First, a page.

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Music Review: Sir Paul trips up on first standards disc 'Kisses on the Bottom'
Paul McCartney, "Kisses on the Bottom," (Hear Music)
Paul McCartney paints such a fun picture of holiday "singsongs" at his childhood home, with the rugs rolled back and his dad on piano, that it's a shock his first album of standards is a stone-cold drag.
Sir Paul talked about wanting to make such a disc before he got too old and, for much of the time here, it sounds like he is too late. The delicate high registers required on songs like "Home (When Shadows Fall)" and "The Glory of Love" are largely beyond him now at age 69. He sounds frail, even elderly.
His accompaniment, led by Diana Krall, is first-rate but steers him toward slow songs that sap the project of any sense of fun.
Even the album title is unfortunate. "Kisses on the Bottom" is a lyric from "I'm Gonna Sit Right Down and Write Myself a Letter," but in this context seems like a silly double entendre.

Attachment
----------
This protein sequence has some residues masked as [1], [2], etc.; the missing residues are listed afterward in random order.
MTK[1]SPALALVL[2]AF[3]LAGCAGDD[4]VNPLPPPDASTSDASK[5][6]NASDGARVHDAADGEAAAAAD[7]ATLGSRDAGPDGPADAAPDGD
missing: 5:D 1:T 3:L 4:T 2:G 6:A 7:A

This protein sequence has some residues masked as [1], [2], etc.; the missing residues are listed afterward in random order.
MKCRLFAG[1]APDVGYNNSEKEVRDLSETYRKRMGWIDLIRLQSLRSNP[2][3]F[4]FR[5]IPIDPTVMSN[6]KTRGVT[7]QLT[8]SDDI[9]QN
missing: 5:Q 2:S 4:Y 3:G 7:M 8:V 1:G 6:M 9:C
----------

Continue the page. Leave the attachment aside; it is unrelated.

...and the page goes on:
The exceptions here are stunning, and quite illustrative.
The two best songs are brand new, and the only songs McCartney wrote himself. "My Valentine" is a love song to his new wife Nancy written on a Moroccan vacation. Album closer "Only Our Hearts" features a lush Johnny Mandel arrangement and a Stevie Wonder harmonica solo. More importantly, they are written for McCartney's voice today, and he's comfortable and confident singing them.
If he had no more new material, it would have been fun to hear McCartney dip into his catalogue and revisit period pieces like "Honey Pie."
Paul McCartney's weakness on this disc is not trusting Paul McCartney more.
CHECK THIS TRACK OUT: A highlight of "My Valentine" is the lovely acoustic guitar from Eric Clapton.